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Sega cancels loot shooter Hyenas, layoffs expected at Creative Assembly

The extraction shooter was in beta and nearing release

A trio of colorful characters look down at the camera in Sega’s Hyenas Image: Creative Assembly/Sega
Oli Welsh is senior editor, U.K., providing news, analysis, and criticism of film, TV, and games. He has been covering the business & culture of video games for two decades.

In a shock move, Sega has canceled Hyenas, an extraction shooter from Total War developer Creative Assembly that was thought to be in the final stages of development.

Hyenas challenged teams of players with stealing “priceless” pop-culture knick-knacks like Sonic the Hedgehog figurines from rich Mars colonists in a dystopian future. The game had been demoed to press and the public at Gamescom in August, and had only just concluded a closed beta test on Sept. 11.

In its statement announcing the cancellation, Sega blamed the economic downturn in Europe and lowered profitability in its European business. The company said it would “implement reduction of various fixed expenses” (corporate-speak for layoffs) at Creative Assembly, which is based in the U.K., and other European subsidiaries.

The fear is that these job cuts could be quite deep. IGN reports that Creative Assembly staff were only told of the cancellation of Hyenas on Thursday morning, simultaneously with Sega’s announcement, and that they are pessimistic about the outlook.

“A source close to Creative Assembly told IGN the entire Hyenas studio now faces redundancy, but staff expect massive cuts across the company,” IGN reported. “The cancellation of Hyenas so close to release came as a surprise to staff, IGN was told, although internally there was concern that the game would fail to do well.”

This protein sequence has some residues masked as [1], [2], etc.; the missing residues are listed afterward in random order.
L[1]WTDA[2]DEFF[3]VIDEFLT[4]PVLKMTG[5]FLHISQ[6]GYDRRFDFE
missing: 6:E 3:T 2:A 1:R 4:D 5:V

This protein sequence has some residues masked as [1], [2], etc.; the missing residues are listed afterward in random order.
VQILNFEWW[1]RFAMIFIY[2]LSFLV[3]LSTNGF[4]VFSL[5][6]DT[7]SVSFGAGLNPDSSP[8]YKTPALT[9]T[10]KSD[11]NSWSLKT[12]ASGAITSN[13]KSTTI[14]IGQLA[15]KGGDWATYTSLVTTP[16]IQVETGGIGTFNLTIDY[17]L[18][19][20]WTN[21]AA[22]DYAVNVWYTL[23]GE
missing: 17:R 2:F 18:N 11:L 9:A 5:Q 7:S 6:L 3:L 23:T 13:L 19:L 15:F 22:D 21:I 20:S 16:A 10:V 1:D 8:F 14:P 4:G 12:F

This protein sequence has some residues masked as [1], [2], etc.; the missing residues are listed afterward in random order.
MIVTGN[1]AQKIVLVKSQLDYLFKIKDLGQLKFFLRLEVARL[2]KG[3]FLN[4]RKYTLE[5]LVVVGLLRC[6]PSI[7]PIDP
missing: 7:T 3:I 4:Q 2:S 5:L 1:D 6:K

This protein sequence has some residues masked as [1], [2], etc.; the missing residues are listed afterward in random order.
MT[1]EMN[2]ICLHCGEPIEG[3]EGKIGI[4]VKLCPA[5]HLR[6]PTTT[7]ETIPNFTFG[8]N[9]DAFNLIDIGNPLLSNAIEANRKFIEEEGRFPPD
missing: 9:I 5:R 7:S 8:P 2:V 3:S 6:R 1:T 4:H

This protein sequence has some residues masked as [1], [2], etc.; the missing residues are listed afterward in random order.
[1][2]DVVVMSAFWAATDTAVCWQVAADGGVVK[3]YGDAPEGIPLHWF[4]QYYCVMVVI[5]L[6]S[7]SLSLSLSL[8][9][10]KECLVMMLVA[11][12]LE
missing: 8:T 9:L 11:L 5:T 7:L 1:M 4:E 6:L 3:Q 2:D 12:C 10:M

Prior to its Gamescom showing, Sega had expressed some misgivings about Hyenas. In August, the company told investors the game was a “challenging title,” that Sega was “striving to improve its quality,” and that it was making “final adjustments to its business model” — which many understood to mean a shift to free-to-play, something Creative Assembly had initially ruled out.

Hyenas isn’t the only game in development affected by Sega’s “structural reforms.” The company, which said it expects to make a loss in its current fiscal year, is also canceling some other, unannounced titles in development in Europe. “We will continue to consider measures to improve profitability in European bases apart from above,” Sega said, ominously. Other European studios owned by Sega include Endless Space developer Amplitude, management game specialist Two Point Studios, and Football Manager developer Sports Interactive.

Update (12:00 p.m. EDT): Creative Assembly has issued a statement confirming that layoffs at the studio are expected. By U.K. employment law, this must take the form of a redundancy consultation process, so the final number of job losses may not be known for a while.

Here’s the full statement from the studio:

We have made the incredibly difficult decision to begin a redundancy consultation process in some areas of our UK operations, alongside ending development of HYENAS.

This may, unfortunately, result in job losses.

We fully understand that this has a significant impact on our people whether they are directly affected or not - which we are truly sorry for.

We have always aimed to operate as a ‘people-first’ studio; that is foundational to our values and culture. While we must go through this incredibly difficult process, we will prioritise supporting our people at every step.

For those whose jobs are at risk we will work to re-allocate them into other available roles within CA wherever possible, and ultimately minimise any job losses.

Our commitment to our projects and players has not changed; we will deliver more incredible experiences to our players all over the world for decades to come.

While this is a difficult moment across CA, we look forward to sharing more about our plans in the future.